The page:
It’s a sacred and spiritual place located on the corner of Higgins and Main, but the Circle of Life Thunderbird House is in dire need of repairs.
“When you look at it from the outside, it’s in a state of disrepair,” said Damon Johnston, president of the Aboriginal Council of Winnipeg and chairman of the board tasked with repairing the facility.
“The country has been under considerable stress from people who are on the streets.”
Thunderbird House opened its doors approximately 23 years ago as a spiritual place for Indigenous ceremonies, gatherings, traditions and healing. The roof is designed to resemble an eagle spreading its wings.
“When Thunderbird House was in its heyday, non-Native Canadians would come here in fairly large numbers, mix with us, learn with us and enjoy a lot of the things we shared with them,” Johnston said.
“And for me, that’s real truth and reconciliation.”
Although programs are still held at the facility, including traditional drumming, beading, and health services, the facility is physically in disrepair. During the pandemic, Johnston says, people have broken into the building, broken windows, written graffiti on the walls and even stolen copper from the roof. As a result, they were forced to close the windows and erect a chain-link fence around the establishment.
But plans are now underway to restore the facility. David Morrison, executive director of Thunderbird House, says nearly $3 million in funding from Indigenous Services Canada will allow them to restore and repair the facility, which he says is also damaged internally by break-ins.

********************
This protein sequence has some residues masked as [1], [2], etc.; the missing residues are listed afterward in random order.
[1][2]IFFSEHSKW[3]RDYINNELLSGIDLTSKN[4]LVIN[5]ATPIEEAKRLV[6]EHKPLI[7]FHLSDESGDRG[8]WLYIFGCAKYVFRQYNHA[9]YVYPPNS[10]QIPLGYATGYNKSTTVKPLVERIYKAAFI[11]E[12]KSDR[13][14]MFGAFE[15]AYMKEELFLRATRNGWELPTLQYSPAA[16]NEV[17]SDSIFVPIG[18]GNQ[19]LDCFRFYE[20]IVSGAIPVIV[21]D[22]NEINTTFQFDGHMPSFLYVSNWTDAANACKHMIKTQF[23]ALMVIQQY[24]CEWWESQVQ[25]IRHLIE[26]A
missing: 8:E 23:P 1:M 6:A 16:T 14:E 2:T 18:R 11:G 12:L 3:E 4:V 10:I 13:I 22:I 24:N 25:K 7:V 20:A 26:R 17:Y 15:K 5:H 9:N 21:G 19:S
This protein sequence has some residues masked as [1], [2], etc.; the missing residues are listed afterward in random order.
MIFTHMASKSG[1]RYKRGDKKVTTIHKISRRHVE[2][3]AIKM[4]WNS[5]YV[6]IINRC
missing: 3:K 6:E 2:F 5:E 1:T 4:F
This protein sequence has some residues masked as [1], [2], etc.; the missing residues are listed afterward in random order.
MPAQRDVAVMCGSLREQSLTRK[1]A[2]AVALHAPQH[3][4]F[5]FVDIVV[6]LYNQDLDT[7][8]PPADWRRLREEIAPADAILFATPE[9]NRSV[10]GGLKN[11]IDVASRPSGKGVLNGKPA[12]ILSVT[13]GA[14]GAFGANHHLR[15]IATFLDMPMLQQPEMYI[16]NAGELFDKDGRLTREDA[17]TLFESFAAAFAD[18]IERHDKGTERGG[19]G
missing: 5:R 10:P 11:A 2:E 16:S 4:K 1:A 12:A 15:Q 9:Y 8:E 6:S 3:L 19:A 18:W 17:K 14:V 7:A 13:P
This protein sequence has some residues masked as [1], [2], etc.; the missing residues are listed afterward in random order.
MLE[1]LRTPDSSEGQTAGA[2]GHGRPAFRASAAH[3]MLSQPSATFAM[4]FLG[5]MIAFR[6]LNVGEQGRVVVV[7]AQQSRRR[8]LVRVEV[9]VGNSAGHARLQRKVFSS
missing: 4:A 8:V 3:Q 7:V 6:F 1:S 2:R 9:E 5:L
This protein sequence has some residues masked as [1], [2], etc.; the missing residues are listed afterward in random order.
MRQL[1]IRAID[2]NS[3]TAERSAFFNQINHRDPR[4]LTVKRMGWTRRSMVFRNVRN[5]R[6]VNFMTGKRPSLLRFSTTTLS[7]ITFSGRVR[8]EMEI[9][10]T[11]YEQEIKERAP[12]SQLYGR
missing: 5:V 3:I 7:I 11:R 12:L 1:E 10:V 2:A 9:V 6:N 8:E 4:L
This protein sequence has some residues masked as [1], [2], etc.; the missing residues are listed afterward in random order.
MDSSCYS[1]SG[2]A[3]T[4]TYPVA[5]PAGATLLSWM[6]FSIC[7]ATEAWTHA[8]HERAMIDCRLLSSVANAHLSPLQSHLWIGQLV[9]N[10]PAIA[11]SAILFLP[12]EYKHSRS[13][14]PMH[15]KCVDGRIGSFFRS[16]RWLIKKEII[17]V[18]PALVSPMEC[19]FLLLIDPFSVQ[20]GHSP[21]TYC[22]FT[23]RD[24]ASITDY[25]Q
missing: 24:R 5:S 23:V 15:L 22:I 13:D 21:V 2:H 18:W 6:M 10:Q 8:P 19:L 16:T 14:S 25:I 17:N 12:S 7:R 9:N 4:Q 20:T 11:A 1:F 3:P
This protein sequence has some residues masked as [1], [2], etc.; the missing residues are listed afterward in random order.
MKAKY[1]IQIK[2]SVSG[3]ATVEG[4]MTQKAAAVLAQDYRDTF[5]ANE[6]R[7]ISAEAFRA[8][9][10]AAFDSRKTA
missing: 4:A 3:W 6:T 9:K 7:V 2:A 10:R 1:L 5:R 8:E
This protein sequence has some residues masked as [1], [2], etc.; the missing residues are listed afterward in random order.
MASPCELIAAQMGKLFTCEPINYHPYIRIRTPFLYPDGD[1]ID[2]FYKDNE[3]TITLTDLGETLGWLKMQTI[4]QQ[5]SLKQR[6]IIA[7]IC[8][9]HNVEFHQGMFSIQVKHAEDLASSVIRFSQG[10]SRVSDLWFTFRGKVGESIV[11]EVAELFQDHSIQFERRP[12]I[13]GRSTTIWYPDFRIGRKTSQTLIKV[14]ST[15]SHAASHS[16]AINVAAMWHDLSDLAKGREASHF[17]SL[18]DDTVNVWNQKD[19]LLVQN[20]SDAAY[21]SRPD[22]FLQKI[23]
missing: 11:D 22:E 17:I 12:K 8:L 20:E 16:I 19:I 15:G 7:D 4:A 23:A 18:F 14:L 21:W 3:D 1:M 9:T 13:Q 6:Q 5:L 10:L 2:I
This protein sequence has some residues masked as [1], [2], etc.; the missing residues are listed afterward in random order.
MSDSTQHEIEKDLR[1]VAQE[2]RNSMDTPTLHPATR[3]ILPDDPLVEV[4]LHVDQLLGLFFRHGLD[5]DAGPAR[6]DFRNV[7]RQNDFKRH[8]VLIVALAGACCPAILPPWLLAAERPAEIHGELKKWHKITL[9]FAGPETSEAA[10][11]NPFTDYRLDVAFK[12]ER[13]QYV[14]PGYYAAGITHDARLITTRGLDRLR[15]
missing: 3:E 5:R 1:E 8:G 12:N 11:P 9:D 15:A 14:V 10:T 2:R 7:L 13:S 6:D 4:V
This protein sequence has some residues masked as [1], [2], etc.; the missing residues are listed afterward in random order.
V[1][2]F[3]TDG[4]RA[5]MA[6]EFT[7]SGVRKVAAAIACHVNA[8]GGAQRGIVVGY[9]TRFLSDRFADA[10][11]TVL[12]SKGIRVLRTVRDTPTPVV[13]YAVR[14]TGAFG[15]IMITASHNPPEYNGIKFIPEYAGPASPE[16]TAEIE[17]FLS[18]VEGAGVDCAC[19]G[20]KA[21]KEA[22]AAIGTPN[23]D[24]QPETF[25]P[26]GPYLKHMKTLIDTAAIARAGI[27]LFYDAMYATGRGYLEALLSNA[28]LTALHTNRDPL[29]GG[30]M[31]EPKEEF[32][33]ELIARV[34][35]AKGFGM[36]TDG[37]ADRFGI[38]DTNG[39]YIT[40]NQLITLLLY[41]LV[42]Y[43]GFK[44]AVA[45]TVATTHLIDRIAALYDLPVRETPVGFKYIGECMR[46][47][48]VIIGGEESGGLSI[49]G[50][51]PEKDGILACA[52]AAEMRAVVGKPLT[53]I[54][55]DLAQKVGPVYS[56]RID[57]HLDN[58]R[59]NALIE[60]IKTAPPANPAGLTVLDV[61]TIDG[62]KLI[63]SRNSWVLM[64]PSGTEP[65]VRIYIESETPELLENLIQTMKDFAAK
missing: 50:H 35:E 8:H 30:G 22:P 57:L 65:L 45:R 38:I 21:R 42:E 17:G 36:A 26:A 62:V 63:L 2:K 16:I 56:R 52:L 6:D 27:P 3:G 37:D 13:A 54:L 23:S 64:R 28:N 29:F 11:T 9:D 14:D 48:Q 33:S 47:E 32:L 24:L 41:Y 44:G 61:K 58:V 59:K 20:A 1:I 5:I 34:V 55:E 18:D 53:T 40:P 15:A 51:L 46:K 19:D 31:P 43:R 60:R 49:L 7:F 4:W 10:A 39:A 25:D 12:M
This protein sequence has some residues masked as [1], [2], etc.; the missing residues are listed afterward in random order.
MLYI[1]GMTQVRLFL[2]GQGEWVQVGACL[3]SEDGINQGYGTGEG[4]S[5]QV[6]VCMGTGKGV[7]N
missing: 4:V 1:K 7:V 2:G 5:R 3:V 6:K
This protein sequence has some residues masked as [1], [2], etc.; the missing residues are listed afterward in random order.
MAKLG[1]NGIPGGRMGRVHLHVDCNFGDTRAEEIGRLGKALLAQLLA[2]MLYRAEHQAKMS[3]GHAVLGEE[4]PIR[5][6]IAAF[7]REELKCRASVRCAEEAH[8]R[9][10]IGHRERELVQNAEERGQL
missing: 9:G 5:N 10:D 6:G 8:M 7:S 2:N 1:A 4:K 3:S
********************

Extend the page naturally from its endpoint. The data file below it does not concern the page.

“It’s people’s wish that this place come back to life. (Or) for the bird to fly – the fence we’re going to put around it, we’re going to make it look like a nest around the bird,” Nepinak explained. “So that the bird flies and people feel comfortable coming here at any time.”
Funding will also be used to build a sweat lodge outside the facility and a green space, complementing recent additions of new public restrooms in the area and housing for people exiting homelessness .
The board also hopes that the Sabe Peacewalkers will patrol the area, to provide support to the community and protect the facilities and people in the area.
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Rylee Nepinak is the co-founder of Anishiative and works with the board of Thunderbird House, and is also the co-founder of the Sabe Peacewalkers. He says repairing the facilities is crucial.
“Coming from me, someone who grew up down the street on the other side of the train tracks, for me it’s running and it’s very important to get back to your original spirit,” said Nepinak to PKBNEWS.
“This place is like a grandmother, that’s how I see it. And we have to take care of her because, like our grandmothers, they take care of us.
The goal is to complete the renovations by 2025.
“It’s on sacred ground, it’s a sacred place, and it’s starting to breathe again,” Morrison said.
“The patient received oxygen and I am very happy.”
Although funding is in place for physical repairs to the building, Thunderbird House currently has no operating funding, something the board is trying to defend.
“You can put all the bricks and mortar into it and make it the most beautiful place, but you need people with good hearts inside to make a difference, to spread that love, and I think we’re ready to do it,” Nepinak said.
“We are not a church, no collections are made here. We don’t sell a service,” Morrison said.
“So whatever needs to happen needs to be asked for. So I ask. Please help us.”
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